• We need clear exceptions that would protect this law against constitutional attacks relating to free speech, overbreadth, and as-applied challenges.  (Marc Randazza recently informed me that he’s redirecting his efforts from helping victims of revenge porn to aligning with the perpetrators to overturn revenge porn laws.  The law needs to be tight enough for him throw them into the trunk of his Porsche with a shovel, drive into the desert, and go Vegas on it.) A better version of the law (the languishing one drafted by Prof. Mary Anne Franks and sponsored by Assembly Member Braunstein – D)  contains exceptions for medical purposes, police reporting and investigation, situations where the nudity was voluntary in a public or commercial setting, or when disclosure was for a legitimate public purpose (i.e. newsworthy exception – we don’t want to Sydney Leathers to be prosecuted for exposing Anthony Weiner’s wiener.  Though maybe we could argue that her intent was not to harass, annoy, or alarm, but was to inform the public that a political nominee was a recidivist dicpicker.  While I’m at it, shout-out to the wartbag (b)lawyer who claims to have invented the Leathers/Weiner newsworthiness exception and whines anytime he isn’t so acknowledged. Blech.)
  • My fantasy law would gratuitously throw in the word “conduct” as a nod to the growing canon of cyberbullying cases making the distinction between “speech” and “conduct” amid constitutional challenges.
  • We need to know what an “image” is.  An ideal law would indicate that images are “photographs, films, videotapes, recordings, or reproductions of an image.”  We need a list here to avoid an overinclusive challenge (winkin’ atcha, Sharkface) – that, for instance, argues that drawings and artwork in are netted in its sweep.
  • An understandable and reasonable definition of “sexual or other intimate parts” is essential.   In the definition incorporated from 250.40(3) I don’t understand what “. . . and shall include such part or parts which are covered only by an undergarment.” Does that mean depicted subjects can be in their undies and still have the law apply?  Or is it more of a what-my-swimsuit-covers situation in which any exposed body part within the parameters of what your La Perla unmentionables would otherwise cover are within the scope of a “sexual or other intimate part?”   More troubling, though, is the underinclusiveness re: the activity in the depictions. In addition to images that reveal “sexual or other intimate parts,” the law needs to apply to images of sexual activity (oral, anal, genital, whatever).  For instance, a person performing oral sex on another person would not necessarily be served by this law.  Such a victim could be facially recognizable, though not revealing “sexual or intimate parts” of her/his own and stands to be just as humiliated from the image as if her own body parts are exposed.  There’s a whole genre of videos devoted to women’s faces being ejaculated on. What of that? Also, depending on how a photo is cropped or the angle of the victim, a person could be engaged in any type of sexual intercourse without a proscribed “sexual or other intimate part” being exposed.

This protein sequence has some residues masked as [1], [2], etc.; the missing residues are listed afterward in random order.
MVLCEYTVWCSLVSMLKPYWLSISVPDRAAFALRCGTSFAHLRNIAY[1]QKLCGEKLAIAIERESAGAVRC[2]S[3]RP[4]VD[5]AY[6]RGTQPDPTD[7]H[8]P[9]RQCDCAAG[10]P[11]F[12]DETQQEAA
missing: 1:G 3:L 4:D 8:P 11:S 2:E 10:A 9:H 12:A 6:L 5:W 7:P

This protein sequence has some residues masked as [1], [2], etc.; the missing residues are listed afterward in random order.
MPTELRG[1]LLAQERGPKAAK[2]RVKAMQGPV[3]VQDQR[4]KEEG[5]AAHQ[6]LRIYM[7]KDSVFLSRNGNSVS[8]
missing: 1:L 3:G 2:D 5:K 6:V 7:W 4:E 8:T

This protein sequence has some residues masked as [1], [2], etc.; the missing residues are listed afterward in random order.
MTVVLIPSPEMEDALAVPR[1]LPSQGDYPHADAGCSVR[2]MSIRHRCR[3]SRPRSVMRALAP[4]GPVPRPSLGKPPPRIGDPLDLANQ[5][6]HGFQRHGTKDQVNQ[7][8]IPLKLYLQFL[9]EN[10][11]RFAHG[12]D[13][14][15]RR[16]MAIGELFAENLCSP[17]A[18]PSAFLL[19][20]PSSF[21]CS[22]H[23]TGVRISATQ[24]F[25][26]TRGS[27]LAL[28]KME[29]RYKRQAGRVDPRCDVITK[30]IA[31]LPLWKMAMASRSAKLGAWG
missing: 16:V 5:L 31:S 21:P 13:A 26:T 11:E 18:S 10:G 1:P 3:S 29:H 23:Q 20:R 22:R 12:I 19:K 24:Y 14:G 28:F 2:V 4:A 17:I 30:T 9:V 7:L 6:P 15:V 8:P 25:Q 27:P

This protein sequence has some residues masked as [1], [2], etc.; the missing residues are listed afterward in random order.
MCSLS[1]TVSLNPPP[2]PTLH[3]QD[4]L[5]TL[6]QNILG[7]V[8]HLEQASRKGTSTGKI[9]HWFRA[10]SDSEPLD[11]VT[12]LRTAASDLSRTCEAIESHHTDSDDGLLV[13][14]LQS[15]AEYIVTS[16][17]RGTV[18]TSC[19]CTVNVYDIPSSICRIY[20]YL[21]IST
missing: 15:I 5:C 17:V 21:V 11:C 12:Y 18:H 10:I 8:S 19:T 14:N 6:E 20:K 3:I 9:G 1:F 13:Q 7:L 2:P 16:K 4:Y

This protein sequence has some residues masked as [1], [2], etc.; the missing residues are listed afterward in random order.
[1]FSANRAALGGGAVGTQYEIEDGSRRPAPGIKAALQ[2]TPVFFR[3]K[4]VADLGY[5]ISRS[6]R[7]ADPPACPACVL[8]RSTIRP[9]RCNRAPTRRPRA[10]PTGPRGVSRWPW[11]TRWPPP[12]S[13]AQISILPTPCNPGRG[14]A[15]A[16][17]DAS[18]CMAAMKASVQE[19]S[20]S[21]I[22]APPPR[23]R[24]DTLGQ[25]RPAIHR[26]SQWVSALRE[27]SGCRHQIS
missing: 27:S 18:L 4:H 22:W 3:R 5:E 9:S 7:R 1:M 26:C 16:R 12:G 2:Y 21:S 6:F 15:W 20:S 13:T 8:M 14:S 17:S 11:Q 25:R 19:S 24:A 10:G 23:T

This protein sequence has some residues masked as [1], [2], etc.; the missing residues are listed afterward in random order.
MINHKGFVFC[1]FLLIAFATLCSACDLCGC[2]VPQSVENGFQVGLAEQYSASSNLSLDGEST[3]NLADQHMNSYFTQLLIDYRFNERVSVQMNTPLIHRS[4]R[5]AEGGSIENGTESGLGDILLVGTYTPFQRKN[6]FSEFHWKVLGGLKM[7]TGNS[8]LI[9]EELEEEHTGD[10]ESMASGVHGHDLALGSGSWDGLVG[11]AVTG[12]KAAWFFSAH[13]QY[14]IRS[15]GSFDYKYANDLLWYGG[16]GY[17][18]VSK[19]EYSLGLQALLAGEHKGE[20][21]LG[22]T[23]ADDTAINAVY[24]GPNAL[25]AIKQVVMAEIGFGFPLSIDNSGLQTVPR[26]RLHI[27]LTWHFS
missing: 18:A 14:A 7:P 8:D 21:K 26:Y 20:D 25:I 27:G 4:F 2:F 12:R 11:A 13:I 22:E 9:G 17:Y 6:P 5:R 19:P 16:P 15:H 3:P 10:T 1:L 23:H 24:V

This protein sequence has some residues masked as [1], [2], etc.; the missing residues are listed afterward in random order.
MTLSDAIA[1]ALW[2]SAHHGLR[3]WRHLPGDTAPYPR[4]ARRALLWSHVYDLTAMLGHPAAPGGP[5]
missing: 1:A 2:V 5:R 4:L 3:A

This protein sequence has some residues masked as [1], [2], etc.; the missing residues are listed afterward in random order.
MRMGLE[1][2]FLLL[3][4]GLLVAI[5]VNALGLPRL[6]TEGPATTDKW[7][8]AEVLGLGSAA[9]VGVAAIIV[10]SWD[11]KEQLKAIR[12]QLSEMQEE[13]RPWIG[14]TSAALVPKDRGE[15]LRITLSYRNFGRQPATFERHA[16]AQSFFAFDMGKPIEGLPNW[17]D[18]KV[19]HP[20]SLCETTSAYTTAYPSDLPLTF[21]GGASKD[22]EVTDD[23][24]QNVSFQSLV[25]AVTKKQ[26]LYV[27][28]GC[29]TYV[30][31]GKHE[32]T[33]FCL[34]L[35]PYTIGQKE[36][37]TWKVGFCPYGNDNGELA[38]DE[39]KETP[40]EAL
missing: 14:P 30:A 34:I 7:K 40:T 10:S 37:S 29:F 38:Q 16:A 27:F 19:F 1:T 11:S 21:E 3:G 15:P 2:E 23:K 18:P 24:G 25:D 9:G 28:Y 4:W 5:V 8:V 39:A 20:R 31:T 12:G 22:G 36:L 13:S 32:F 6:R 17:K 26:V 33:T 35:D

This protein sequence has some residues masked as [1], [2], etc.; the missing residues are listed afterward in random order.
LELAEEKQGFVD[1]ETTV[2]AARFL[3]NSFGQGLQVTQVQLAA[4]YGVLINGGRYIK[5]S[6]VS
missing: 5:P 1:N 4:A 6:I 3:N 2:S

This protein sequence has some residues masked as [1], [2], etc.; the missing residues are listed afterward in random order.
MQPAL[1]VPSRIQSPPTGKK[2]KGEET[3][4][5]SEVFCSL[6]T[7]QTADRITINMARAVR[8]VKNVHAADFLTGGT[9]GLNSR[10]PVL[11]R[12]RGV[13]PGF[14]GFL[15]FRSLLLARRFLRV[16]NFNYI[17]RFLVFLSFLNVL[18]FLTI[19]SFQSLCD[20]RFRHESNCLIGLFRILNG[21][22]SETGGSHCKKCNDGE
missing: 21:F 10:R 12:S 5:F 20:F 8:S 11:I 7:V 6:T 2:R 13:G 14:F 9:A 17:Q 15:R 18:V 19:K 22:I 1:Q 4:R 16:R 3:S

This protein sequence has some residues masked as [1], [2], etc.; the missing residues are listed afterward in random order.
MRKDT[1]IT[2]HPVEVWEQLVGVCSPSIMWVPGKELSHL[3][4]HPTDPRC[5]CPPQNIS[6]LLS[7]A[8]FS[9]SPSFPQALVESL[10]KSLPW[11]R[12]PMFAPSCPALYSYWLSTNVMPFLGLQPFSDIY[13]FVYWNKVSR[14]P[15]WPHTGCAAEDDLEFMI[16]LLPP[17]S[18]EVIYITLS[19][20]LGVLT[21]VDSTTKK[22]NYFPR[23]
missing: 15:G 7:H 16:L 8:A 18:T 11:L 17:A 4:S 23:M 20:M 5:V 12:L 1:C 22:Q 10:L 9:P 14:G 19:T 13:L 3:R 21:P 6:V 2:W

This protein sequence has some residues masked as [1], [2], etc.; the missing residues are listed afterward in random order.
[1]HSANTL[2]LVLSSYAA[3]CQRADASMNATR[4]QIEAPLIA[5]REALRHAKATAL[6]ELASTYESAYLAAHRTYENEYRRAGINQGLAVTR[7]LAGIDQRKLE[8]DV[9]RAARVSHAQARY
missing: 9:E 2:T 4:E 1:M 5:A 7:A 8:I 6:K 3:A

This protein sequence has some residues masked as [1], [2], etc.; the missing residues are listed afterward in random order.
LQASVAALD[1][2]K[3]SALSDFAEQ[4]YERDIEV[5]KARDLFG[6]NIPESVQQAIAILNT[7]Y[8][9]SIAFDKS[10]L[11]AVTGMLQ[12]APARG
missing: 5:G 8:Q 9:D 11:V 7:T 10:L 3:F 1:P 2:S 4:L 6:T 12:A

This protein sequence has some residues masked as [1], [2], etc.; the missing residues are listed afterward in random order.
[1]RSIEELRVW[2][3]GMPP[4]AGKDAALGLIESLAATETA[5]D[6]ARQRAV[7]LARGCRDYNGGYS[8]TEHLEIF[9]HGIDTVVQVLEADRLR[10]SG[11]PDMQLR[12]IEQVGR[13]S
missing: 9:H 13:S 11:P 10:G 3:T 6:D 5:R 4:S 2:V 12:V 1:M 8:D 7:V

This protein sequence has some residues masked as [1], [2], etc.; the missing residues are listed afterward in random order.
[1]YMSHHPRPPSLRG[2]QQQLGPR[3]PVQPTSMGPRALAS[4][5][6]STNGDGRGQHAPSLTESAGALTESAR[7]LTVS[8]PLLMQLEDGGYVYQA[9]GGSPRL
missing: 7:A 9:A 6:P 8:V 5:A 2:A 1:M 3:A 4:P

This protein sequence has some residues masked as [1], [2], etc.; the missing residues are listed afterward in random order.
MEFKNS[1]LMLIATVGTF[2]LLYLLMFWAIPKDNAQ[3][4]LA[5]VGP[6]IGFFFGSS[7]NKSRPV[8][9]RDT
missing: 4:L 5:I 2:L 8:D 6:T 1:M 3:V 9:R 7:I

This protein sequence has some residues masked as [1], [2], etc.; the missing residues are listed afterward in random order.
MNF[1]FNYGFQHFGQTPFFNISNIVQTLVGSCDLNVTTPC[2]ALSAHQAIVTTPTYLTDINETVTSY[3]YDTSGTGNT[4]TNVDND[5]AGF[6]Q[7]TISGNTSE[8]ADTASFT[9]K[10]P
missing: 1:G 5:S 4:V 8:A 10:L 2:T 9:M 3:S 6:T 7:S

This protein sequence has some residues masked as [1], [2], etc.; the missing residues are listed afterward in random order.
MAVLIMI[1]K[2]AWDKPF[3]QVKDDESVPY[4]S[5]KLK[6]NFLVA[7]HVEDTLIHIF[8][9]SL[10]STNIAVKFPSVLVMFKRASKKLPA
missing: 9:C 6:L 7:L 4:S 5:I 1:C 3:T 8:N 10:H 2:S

• Put a fine in! That’ll deter the behavior even more.

The extra toe:

An entire Google/Facebook-sponsored paragraph grousing about how internet service providers are immune from liability for user-generated content.  We saw this same blather in the Colorado law that just passed.  According to Capital New York, lobbying firms Bolton-St. Johns and Hill, Gosdeck & McGraw, LLC spent $52k on this language for their hyperventilating godfuckillionaire internet behemoth clients.  Suddenly they seem not so warm and cozy under their Communications Decency Act Section 230 fed statute?!

It reads:  “Nothing in this act shall be construed to impose liability on an interactive computer service for content provided by another person.  The term ‘interactive computer service’ means any information service, system, or access software provider that provides or enables computer access by multiple users to a computer server, including specifically a service of system that provides access to the Internet and such systems operated or services offered by libraries or educational institutions.”  

In my opinion it’s  more immunizing than 230 which holds sites liable for content they “create or develop.”  There is increasing pontification that dedicated revenge porn sites that solicit and monetize it are engaging in the “creation or development” of content.   Yet to be challenged in court.

So, will the ASSembly cover ours?